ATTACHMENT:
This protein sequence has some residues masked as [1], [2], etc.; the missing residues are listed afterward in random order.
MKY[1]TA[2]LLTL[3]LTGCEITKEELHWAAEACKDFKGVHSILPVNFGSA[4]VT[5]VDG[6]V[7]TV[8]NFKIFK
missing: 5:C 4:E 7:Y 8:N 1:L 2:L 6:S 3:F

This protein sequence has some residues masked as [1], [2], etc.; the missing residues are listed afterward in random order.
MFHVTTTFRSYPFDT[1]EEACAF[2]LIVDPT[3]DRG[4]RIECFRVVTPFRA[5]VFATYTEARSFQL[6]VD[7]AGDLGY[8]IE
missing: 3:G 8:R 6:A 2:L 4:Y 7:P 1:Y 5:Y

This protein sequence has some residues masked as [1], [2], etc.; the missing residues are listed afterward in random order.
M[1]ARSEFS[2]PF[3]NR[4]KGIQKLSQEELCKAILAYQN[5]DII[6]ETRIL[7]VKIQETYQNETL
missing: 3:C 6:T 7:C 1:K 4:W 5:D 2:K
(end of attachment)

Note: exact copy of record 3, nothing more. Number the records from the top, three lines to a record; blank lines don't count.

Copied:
This protein sequence has some residues masked as [1], [2], etc.; the missing residues are listed afterward in random order.
M[1]ARSEFS[2]PF[3]NR[4]KGIQKLSQEELCKAILAYQN[5]DII[6]ETRIL[7]VKIQETYQNETL
missing: 3:C 6:T 7:C 1:K 4:W 5:D 2:K